Although a higher load could be added for sit-ups on BOSU balls under the low back than on the stable surface (50 vs. 20 N), both loads were quite modest additions. The reason for modest differences in the 10RM load is largely because the feet were not attached to the surface. Therefore, the limiting factor in the 10RM conditions was not abdominal or hip flexor strength but simply that this position did not allow the generation of very high forces because generation of high forces would cause the feet to be elevated from the ground. The 10RM EMG results and the fact that there were no changes in the EMG activity from the beginning to the end of the set for either condition must be interpreted in light of this. Additionally, placing a BOSU ball under the feet with the dome side down had little impact on the EMG activity and strength demands of the exercise. This could be explained by the low forces being applied on the surface.
With body weight, the external oblique activation was reduced in the less strength demanding upper-body and dual instability conditions compared with that for a stable surface, whereas this reduction was not observed in the 10RM condition. It could be that with submaximal loads, the primary lumbar spine flexor muscle, rectus abdominis, require less assistance from the assisting spine flexor external oblique muscle.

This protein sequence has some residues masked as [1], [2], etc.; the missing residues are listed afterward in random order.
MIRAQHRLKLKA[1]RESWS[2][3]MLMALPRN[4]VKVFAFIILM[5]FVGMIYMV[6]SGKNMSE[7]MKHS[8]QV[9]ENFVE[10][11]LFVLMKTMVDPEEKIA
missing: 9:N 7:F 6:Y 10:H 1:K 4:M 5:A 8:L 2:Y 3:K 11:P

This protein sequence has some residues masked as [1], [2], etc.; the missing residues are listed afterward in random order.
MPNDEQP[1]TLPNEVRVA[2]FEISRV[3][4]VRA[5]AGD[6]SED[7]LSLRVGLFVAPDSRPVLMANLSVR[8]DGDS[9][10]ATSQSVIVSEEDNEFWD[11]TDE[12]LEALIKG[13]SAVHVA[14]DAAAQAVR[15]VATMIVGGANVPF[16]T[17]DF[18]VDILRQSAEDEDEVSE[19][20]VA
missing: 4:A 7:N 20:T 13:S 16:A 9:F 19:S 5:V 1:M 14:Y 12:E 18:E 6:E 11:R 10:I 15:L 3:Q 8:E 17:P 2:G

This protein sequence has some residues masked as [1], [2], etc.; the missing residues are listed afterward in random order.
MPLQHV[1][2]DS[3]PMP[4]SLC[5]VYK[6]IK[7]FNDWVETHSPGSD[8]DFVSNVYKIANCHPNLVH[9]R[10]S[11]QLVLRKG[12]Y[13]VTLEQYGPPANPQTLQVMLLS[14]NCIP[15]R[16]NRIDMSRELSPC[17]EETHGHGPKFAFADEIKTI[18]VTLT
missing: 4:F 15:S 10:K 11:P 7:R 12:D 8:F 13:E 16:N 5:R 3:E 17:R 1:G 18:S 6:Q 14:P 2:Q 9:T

The finding in our study of similar rectus abdominis activation with body weight on different surfaces is in line with the results reported for the Swiss ball by Vera-Garcia et al. (20) and Lehman et al. (9). Vera-Garcia et al. (20) demonstrated a similar EMG activity in the lower and upper parts of the rectus abdominis among the stable surface, wobble board, and Swiss ball. Similar to that done in this study, Lehman et al. (9) demonstrated similar rectus abdominis activation between curl-ups on a stable surface and on a Swiss ball. Further, our finding of higher activation of the rectus abdominis with a BOSU ball under the low back using 10RM loads but similar for external oblique, compared with a stable surface, is similar to the findings reported by Sundstrup et al. (19). These authors demonstrated the same activation patterns for the Swiss ball compared with a training machine. Arguably, a BOSU ball with the dome side down is quite similar to a Swiss ball, whereas performing sit-ups on the floor bears more resemblance to exercising on training machines.
There are some strengths and limitations to this study. Dynamic sit-ups were performed with both matched absolute (body weight) and relative intensity (10RM), in contrast to those performed in previous studies that only chose either of the methods (9,19,20). Further, for EMG measurements, there is always an inherent risk of crosstalk between surrounding muscles even if a small interelectrode distance was used (8,21). In addition, there are methodological concerns with dynamic EMG measurements (4). Importantly, we made an attempt to standardize movement distance and movement time, and these were similar for the different tests. Also, it is an advantage that all EMG measurements were made in the same session, so electrodes were identically placed in all experimental tests. Further, the participants were healthy recreationally trained men, and the results may not necessarily be generalized to other populations, such as persons with low back pain.